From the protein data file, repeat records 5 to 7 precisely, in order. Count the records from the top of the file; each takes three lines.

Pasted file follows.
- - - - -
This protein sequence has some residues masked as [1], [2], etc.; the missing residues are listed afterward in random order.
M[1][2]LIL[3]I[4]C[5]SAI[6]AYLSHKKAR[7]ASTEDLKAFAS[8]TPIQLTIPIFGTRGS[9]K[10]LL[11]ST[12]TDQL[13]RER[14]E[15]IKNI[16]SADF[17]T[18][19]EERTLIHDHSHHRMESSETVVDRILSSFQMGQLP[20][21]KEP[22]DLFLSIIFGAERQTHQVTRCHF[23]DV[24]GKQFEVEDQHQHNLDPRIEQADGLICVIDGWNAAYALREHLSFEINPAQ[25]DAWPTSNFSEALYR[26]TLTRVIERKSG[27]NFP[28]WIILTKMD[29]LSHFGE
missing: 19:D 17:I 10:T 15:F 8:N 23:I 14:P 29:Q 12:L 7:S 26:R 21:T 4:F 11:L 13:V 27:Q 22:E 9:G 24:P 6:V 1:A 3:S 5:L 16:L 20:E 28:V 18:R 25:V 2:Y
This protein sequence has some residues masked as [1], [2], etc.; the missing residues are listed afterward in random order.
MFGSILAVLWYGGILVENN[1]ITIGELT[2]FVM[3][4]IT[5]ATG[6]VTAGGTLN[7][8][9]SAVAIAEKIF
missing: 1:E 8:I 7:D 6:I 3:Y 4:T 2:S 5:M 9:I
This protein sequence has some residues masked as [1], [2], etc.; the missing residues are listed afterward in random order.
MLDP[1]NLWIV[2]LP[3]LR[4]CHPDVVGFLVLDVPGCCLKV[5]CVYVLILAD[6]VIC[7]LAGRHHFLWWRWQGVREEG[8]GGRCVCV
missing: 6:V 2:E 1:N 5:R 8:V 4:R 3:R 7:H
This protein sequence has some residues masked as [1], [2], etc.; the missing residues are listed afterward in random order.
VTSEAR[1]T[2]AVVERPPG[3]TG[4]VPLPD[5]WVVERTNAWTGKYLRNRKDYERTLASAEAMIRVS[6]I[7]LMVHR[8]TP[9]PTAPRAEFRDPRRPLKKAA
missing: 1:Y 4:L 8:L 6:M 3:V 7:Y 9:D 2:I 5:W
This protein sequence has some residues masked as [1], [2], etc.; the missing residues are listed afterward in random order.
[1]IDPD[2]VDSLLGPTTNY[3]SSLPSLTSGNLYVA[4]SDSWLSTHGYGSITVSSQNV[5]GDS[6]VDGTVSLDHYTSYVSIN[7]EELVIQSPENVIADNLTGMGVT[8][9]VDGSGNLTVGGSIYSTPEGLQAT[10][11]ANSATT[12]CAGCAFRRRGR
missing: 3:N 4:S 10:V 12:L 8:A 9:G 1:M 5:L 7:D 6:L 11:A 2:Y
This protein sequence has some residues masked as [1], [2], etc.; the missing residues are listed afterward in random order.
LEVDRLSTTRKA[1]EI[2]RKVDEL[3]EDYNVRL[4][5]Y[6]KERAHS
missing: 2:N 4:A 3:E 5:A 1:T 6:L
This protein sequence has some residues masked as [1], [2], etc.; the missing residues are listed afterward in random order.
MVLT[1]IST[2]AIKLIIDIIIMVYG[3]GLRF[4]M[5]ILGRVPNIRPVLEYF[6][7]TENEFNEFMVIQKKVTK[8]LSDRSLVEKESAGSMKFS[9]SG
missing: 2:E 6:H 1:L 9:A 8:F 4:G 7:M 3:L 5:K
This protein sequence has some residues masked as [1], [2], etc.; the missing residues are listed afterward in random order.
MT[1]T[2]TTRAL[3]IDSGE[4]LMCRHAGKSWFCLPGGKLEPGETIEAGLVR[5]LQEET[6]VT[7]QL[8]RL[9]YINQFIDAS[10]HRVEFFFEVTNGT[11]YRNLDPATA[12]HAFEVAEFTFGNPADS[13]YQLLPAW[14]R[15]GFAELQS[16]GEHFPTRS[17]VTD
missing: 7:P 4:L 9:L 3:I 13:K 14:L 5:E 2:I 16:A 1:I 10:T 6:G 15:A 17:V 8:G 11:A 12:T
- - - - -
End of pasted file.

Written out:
This protein sequence has some residues masked as [1], [2], etc.; the missing residues are listed afterward in random order.
[1]IDPD[2]VDSLLGPTTNY[3]SSLPSLTSGNLYVA[4]SDSWLSTHGYGSITVSSQNV[5]GDS[6]VDGTVSLDHYTSYVSIN[7]EELVIQSPENVIADNLTGMGVT[8][9]VDGSGNLTVGGSIYSTPEGLQAT[10][11]ANSATT[12]CAGCAFRRRGR
missing: 3:N 4:S 10:V 12:L 8:A 9:G 1:M 5:L 7:D 6:L 11:A 2:Y
This protein sequence has some residues masked as [1], [2], etc.; the missing residues are listed afterward in random order.
LEVDRLSTTRKA[1]EI[2]RKVDEL[3]EDYNVRL[4][5]Y[6]KERAHS
missing: 2:N 4:A 3:E 5:A 1:T 6:L
This protein sequence has some residues masked as [1], [2], etc.; the missing residues are listed afterward in random order.
MVLT[1]IST[2]AIKLIIDIIIMVYG[3]GLRF[4]M[5]ILGRVPNIRPVLEYF[6][7]TENEFNEFMVIQKKVTK[8]LSDRSLVEKESAGSMKFS[9]SG
missing: 2:E 6:H 1:L 9:A 8:F 4:G 7:M 3:L 5:K